20 Jan ‘Buy-to-let is dead’ as commercial property investment soar
The number of buy-to-let investors moving to commercial property has tripled in the past three years, experts say.
Investors are fleeing traditional residential property and turning instead to shops, restaurants and offices as alternatives.
There are now less than three months until mortgaged buy-to-let properties become subject to a new, tougher tax regime which will see thousands of landlords in danger of falling into loss-making territory.
More than 100,000 landlords bought properties within limited companies last year – but many are now concerned that the Government might move to make these subject to tougher taxes too.
George Walker, commercial auction partner at Allsop, said the auction house has seen three times the number of buy-to-let converts dipping in to commercial property since the tax changes were announced.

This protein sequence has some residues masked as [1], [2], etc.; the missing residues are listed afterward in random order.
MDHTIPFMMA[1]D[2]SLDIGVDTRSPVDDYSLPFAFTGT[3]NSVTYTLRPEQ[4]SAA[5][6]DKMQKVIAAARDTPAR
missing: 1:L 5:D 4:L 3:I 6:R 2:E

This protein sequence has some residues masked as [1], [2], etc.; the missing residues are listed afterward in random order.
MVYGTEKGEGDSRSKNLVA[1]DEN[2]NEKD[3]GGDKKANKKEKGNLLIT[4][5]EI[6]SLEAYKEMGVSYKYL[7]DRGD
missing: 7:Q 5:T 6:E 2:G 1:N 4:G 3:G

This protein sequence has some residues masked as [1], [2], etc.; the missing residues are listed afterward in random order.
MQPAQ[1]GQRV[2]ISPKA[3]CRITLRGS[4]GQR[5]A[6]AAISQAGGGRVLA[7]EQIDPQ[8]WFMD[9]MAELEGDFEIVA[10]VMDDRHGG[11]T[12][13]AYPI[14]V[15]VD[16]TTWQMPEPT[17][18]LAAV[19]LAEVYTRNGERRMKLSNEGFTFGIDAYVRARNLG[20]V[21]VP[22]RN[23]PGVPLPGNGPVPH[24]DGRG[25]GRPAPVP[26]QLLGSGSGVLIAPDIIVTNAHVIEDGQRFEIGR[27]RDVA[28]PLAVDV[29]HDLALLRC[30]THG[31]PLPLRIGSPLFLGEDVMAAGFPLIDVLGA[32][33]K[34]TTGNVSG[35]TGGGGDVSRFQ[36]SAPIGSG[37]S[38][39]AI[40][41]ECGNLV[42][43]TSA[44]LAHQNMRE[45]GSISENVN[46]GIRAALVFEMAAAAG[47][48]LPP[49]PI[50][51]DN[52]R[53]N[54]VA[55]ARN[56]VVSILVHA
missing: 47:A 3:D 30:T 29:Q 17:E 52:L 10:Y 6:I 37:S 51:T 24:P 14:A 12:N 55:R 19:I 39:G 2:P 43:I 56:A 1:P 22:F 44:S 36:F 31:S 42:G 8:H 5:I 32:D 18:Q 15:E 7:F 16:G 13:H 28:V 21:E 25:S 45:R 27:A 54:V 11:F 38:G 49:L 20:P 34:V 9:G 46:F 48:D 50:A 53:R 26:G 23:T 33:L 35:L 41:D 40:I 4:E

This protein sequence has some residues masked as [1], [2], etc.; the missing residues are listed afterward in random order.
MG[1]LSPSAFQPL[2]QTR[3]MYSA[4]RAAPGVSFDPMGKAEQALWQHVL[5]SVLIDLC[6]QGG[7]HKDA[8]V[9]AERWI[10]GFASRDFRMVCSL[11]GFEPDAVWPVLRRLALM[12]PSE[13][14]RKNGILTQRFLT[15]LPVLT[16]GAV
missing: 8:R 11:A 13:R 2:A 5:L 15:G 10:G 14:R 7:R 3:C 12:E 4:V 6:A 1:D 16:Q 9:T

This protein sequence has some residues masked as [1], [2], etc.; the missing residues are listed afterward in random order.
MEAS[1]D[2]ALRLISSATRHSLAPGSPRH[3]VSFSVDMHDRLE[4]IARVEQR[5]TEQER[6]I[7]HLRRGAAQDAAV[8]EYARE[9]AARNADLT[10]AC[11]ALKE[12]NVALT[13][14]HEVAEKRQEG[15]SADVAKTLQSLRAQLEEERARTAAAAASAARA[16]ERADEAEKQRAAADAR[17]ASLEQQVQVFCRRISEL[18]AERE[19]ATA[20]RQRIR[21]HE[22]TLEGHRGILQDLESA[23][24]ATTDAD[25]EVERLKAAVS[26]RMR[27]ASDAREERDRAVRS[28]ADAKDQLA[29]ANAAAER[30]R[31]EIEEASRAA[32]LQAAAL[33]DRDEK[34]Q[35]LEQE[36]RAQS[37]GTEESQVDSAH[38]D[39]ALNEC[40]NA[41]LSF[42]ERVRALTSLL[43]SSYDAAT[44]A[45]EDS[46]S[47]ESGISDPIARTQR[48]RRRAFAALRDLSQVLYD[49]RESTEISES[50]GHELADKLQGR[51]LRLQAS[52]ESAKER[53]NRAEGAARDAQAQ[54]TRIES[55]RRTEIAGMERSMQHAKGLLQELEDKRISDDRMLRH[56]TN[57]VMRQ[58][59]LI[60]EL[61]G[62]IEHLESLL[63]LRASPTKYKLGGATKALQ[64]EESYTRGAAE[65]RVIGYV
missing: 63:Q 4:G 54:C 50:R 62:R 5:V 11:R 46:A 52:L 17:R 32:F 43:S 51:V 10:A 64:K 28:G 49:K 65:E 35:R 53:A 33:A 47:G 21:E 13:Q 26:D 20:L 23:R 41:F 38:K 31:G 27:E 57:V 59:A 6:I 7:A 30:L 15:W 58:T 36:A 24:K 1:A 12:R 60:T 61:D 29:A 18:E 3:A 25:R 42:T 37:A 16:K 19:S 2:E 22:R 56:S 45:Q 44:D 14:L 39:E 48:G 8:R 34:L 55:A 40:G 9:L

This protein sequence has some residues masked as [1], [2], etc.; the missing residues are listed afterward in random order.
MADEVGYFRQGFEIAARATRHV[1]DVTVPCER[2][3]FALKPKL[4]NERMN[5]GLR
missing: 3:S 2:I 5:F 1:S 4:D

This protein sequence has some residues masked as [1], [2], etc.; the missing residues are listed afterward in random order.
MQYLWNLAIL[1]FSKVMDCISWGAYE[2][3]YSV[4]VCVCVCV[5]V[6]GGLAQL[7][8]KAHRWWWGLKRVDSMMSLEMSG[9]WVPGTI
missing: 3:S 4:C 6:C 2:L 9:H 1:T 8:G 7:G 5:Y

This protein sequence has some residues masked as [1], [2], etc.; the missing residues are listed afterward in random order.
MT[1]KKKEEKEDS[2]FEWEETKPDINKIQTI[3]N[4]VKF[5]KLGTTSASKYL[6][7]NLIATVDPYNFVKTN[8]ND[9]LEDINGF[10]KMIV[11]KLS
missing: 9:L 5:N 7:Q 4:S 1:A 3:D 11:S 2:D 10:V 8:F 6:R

“We’re getting a lot of investors into our market because of the changes to buy-to-let. Once they have bought one, they can’t believe the simplicity and want to do it again,” he said.
Graham Chilvers, a seasoned landlord with 30 years’ experience, has turned to commercial property for this reason.
He doesn’t plan to sell any of the 75 properties he has bought over the years, and is confident that he will be able to continue paying his mortgages, as they are all relatively small.
But he won’t buy any more – and is already committed to commercial property.
“I thought about going down the limited company route, but I understand the Government are already looking into closing that loophole, and I think it would cost too much to do” he said.
Moving property into a limited company can also have significant tax implications, with owners potentially incurring stamp duty and capital gains tax liabilities.
Instead Mr Chilvers will continue to buy property, but will focus on garages, commercial buildings and industrial estates instead.
Source: Daily Telegraph by Olivia Rudgard
Contributor: Julia Hardy